HomeWeatherIn a first, over 6.37 lakh endangered Olive Ridley turtles lay eggs...

In a first, over 6.37 lakh endangered Olive Ridley turtles lay eggs in Odisha beach

The Rushikulya river mouth in Odisha’s Ganjam district has emerged as a major rookery for the endangered Olive Ridley turtles, as a record number of over 6.37 lakh turtles laid eggs on the beach during the eight day duration of mass nesting, official sources said.

Mass nesting of the turtles started on a 3-km long beach from Podampeta to Bateshwar area near the river mouth from February 23 and continued till Thursday. During the period as many as 6,37,008 turtles have laid eggs, which is 86,000 more than the previous year, said Sunny Khokkar, Divisional Forest Officer (DFO) Berhampur.

Also Read| Goa: HC orders crackdown against beach parties affecting turtle nesting

This time all the previous records in the rookery broke in the nesting, the DFO claimed.

Last year 5,50,317 turtles had laid eggs, while in 2018 over 4.82 lakh had laid eggs in the rookery, sources said.

As this time, the mass nesting took place over a month ahead, the experts expect more hatchlings to emerge. “We expect the hatchlings will also take place early this time as the mass nesting took place early this time,” said the DFO.

Also Read: Forest dept to check fish shops for illegally selling turtles as pets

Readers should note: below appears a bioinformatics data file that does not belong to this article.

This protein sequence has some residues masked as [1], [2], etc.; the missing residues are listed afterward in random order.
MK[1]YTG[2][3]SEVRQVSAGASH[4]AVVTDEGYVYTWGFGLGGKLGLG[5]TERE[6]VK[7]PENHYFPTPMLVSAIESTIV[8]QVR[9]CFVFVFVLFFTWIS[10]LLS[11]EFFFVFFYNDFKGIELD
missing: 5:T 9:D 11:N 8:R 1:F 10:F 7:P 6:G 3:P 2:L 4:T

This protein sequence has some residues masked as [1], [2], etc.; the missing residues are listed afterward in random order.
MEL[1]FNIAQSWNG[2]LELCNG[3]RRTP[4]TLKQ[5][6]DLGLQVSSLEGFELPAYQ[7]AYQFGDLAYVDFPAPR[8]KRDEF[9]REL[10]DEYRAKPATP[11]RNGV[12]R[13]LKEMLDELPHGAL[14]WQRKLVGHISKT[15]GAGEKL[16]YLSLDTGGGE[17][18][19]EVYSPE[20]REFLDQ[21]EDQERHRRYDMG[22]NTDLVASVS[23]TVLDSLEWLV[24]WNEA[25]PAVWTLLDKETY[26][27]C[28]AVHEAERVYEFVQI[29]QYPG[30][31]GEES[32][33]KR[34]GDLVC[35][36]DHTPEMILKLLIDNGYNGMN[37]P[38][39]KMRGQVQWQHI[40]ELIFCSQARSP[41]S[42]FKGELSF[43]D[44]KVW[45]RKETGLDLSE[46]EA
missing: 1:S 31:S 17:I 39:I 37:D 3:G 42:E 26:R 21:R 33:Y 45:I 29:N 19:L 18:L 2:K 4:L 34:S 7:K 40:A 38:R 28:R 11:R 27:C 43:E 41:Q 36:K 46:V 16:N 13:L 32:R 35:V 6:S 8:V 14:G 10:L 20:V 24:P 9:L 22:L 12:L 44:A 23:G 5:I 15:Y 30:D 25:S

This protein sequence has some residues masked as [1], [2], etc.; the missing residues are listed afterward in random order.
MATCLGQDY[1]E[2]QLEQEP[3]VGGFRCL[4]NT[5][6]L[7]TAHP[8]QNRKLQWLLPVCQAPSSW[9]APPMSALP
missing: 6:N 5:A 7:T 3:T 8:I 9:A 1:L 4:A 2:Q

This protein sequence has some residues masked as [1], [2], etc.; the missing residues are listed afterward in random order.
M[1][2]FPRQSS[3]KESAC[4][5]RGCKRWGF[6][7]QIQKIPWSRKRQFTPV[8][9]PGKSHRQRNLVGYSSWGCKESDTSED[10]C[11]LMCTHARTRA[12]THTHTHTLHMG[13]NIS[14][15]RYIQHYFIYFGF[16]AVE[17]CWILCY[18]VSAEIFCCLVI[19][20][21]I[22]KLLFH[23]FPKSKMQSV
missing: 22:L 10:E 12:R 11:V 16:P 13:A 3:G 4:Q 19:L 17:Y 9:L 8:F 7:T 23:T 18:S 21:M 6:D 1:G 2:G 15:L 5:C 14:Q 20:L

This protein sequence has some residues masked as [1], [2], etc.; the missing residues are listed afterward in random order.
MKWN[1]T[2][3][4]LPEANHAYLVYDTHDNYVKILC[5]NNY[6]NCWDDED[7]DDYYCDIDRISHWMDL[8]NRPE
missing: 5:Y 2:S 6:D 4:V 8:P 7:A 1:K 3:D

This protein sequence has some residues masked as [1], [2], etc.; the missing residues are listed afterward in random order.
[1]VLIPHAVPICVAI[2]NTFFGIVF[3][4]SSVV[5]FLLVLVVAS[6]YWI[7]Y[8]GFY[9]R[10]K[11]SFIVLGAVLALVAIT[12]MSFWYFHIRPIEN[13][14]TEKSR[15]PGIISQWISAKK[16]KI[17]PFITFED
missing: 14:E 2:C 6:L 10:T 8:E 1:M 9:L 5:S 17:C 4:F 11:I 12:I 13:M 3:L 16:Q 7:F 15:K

Khokkar said they have taken all necessary measures to protect the eggs in the rookery. Adequate number of personnel, including local people, has been engaged to keep watch on the eggs from predators. As the female turtles go back to the sea after laying eggs, predators like jackals, wild dogs, wild boars and birds will be on the prowl to eat the eggs, he said.

Moreover, as a measure to protect the eggs from the predators, the authorities have set up fencing around the area. Before the emergence of the hatchlings, the forest officials would cover the entire area with mosquito nets to protect them from birds, sources said.

“As the mother turtles did not wait to see the baby turtles, emerging from the sand pits, about 45 to 50 days after the nesting, we are taking care of the eggs and baby turtles in the absence of their mothers till they crawl into the sea,” said the DFO.

Stay Connected
Must Read
You might also like


Please enter your comment!
Please enter your name here